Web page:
This technique is used to detect surface and near surface defects on relatively small areas; without the need to remove surface paint prior to testing. The equipment is light and compact and provides immediate feedback, making it ideally suited for inspecting on site.
ET is an electromagnetic technique and can only be used on conductive materials. Its applications range from crack detection, to the rapid sorting of small components for flaws, size variations, or material variation. Commonly it is used in the aerospace, rail, automotive, marine and manufacturing industries.
When an energised coil is brought near to the surface of a metal component, eddy currents are induced into the specimen. These currents set-up magnetic field that tend to oppose the original magnetic field. The impedance of coil in close proximity to the specimen is affected by the presence of the induced eddy currents in the specimen.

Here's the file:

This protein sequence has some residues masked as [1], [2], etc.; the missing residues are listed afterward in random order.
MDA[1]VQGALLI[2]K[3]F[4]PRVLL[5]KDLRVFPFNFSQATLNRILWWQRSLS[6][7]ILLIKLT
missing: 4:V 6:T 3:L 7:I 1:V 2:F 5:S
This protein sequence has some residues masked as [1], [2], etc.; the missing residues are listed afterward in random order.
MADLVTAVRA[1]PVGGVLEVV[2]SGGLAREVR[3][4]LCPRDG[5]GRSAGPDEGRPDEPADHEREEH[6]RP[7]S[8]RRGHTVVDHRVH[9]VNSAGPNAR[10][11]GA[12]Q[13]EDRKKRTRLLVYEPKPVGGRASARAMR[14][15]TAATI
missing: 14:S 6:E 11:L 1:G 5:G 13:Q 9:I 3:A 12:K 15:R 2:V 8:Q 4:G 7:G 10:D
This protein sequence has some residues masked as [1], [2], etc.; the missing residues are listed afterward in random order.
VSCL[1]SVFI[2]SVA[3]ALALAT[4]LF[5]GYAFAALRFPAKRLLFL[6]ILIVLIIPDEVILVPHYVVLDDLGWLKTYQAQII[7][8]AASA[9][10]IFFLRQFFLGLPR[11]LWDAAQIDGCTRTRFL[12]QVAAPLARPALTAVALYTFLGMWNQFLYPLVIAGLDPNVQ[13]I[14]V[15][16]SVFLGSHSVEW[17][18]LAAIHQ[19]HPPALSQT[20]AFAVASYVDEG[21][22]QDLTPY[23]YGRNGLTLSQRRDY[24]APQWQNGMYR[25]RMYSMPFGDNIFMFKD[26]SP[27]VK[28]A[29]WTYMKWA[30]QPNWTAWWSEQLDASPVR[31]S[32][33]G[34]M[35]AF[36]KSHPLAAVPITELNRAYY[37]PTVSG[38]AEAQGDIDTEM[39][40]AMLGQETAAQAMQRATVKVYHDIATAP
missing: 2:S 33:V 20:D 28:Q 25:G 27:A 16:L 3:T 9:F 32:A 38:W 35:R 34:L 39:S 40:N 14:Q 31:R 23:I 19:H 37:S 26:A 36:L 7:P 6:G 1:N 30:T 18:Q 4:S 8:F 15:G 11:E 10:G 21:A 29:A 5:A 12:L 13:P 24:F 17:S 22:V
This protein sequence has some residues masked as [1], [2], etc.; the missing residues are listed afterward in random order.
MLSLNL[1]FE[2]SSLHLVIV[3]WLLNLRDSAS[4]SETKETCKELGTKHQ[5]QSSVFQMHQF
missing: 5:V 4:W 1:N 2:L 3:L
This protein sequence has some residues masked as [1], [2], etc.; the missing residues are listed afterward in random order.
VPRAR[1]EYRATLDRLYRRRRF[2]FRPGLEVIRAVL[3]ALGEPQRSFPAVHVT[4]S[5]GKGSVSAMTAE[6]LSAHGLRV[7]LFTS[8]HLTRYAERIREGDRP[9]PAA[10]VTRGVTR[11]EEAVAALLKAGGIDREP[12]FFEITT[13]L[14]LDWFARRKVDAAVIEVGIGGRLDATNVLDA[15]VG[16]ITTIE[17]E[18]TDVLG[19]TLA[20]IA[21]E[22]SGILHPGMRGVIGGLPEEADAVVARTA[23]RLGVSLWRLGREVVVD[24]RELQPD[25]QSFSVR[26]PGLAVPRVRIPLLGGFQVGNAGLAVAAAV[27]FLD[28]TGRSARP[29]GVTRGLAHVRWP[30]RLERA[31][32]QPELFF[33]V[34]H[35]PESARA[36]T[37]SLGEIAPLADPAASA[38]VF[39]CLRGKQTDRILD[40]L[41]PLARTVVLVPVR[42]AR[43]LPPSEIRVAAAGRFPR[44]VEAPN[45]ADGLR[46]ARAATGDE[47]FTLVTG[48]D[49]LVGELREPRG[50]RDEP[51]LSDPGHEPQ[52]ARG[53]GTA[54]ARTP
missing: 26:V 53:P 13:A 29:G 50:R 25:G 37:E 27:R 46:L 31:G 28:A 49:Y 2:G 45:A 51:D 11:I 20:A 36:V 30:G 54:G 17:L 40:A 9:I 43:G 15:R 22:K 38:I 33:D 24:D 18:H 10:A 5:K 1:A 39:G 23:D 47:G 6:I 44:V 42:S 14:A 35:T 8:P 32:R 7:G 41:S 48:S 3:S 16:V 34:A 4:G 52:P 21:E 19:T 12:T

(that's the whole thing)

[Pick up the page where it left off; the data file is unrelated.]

When the eddy currents in the specimen are distorted by the presence of the flaws or material variations, the impedance in the coil is altered. This change is measured and displayed in a manner that indicates the type of flaw or material condition.